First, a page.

But when companies like Postini Inc. and Sophos release reports showing a breathtaking surge in spam, people are less inclined to dismiss the findings. It's hard to do so when your own email inbox is bloated with the stuff.
Postini watched spam levels spike by nearly 60% in the last eight weeks, with spam now accounting for 91% of the email it screens. Over the past 12 months, the company said, the daily volume of spam rose by 120%. Sophos has also observed a huge increase in unwanted emails, and both firms agree botnets are largely responsible for the surge.
There's plenty of chatter about spam in the blogosphere these days to boost the credibility of such reports.
Ed Bott, a Windows expert who has written a number of books about the operating system, used his blog to chronicle his own struggles with spam.
"I've been noticing a lot more spam getting through my server-side filters and also passing through my client-side filters lately," Bott wrote, pointing to additional research from Symantec Corp. and Total Quality Management as proof that the uptick isn't a product of his imagination.
Bott linked to a chart from Total Quality Management that shows a surge in spam starting around June 11. He then suggested the surge was the result of attacks exploiting a Word flaw Microsoft patched in its MS06-027 bulletin in June.
Blogger Kaye Vivian's inbox has also been deluged with spam. Vivian looked over the return addresses and concluded it's coming from the computers of friends who don't realize their machines have been hijacked.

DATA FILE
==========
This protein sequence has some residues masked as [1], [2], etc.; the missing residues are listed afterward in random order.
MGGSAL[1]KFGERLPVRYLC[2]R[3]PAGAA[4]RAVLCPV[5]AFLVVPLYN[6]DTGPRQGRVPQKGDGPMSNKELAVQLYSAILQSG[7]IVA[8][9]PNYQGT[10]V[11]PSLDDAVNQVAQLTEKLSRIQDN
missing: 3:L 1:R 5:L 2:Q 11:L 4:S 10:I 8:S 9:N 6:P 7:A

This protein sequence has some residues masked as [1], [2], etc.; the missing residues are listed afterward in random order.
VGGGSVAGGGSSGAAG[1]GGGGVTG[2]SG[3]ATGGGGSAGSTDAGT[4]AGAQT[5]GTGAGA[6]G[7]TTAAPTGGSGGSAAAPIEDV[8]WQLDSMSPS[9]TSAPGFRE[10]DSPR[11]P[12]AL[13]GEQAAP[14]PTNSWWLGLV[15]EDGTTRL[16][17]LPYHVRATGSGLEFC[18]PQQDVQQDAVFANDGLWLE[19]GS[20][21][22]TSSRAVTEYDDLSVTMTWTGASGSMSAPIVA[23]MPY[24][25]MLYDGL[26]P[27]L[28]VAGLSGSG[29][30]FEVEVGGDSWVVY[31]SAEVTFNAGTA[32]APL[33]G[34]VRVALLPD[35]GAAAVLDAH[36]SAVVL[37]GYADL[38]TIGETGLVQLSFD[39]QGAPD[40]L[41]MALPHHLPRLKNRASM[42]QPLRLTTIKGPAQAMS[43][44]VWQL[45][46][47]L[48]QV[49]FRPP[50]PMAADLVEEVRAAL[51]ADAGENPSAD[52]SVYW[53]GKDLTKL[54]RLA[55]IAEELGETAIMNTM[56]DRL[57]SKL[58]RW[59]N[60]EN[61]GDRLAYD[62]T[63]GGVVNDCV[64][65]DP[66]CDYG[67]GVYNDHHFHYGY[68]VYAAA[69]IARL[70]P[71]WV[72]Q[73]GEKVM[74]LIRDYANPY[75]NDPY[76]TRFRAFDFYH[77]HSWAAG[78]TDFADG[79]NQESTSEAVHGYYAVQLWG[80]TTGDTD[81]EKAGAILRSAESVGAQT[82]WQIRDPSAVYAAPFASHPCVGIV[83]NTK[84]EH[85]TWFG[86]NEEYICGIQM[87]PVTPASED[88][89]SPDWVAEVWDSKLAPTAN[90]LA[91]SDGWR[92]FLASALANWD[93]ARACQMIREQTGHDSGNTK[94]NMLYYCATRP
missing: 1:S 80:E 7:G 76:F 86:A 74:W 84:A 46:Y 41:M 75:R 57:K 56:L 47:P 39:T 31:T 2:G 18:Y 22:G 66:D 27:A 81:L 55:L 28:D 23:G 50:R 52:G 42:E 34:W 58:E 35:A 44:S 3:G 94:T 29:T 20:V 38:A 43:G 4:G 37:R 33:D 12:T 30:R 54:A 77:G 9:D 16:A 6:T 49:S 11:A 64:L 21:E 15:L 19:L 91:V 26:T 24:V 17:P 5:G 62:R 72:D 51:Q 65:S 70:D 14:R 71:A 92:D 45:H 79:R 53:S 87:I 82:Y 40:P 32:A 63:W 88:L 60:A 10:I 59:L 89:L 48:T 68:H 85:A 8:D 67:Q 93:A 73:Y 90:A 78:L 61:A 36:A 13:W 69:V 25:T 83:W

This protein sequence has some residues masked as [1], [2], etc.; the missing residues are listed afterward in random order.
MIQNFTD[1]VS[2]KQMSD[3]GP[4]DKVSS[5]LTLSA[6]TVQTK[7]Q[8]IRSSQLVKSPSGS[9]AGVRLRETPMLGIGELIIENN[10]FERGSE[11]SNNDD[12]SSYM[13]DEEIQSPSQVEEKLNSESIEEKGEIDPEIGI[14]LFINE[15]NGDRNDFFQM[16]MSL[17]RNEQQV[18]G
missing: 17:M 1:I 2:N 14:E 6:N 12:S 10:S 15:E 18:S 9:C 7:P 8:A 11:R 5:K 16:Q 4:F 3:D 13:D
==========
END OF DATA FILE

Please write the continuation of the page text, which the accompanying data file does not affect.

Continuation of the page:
"My spam level is up to about 60 per day that get through my ISP, which blocks about twice that many more, and that doesn't include the 50-60 spams I get on the blog here and manually delete," Vivian wrote. "I normally look at the return addresses on those spam emails (most of which have started using the "nofollow" command). What's been interesting to me is the number of spam messages that come from accounts I can recognize. Now I think I understand why -- my friends and colleagues have been hijacked into a botnet! Maybe I have, too!"
Colin Henderson, keeper of the Bankwatch blog, described how the spam onslaught has pretty much forced him to abandon one of his email accounts.
"Over the last two months in particular, I have noted an increase in spam -- both the volume being caught by Gmail … and in the numbers that are getting through," he wrote. "I have a Yahoo account, too, and Yahoo seems unable to catch any 519 Nigerian 'we want to transfer $14 million to you' scams, such that my Yahoo account is now unusable."
He noted that because of the botnets, spam is much tougher to identify and fight than if was a couple of years ago.
"Spam used to emanate from a spam server, so was relatively easy to identify," he wrote. "When spam emanates from a botnet, the bad guy could be your PC in your home. This makes identification much harder."
He concluded his entry with a story about a colleague who complained about another bank's employee who had supposedly spammed an enormous number of his bank's employees. In retrospect, Henderson said, the emails either came from "a really stupid employee" or a spam attack using the employee's name.
In his Freedom to Tinker blog, Ed Felten, professor of computer science and public affairs at Princeton University, said the computing community needs a better understanding of the bot threat before the latest spam onslaught can be brought under control.
"Though botnets are a major cause of Internet insecurity problems, few netizens know what they are or how they work," Felten wrote. "Some experts think we're losing the war against botnets. Yet there isn't much public discussion of the problem among non-experts. Why not?"
In an attempt to get that discussion going, his entry includes a detailed summary of what bots are and how they're being used.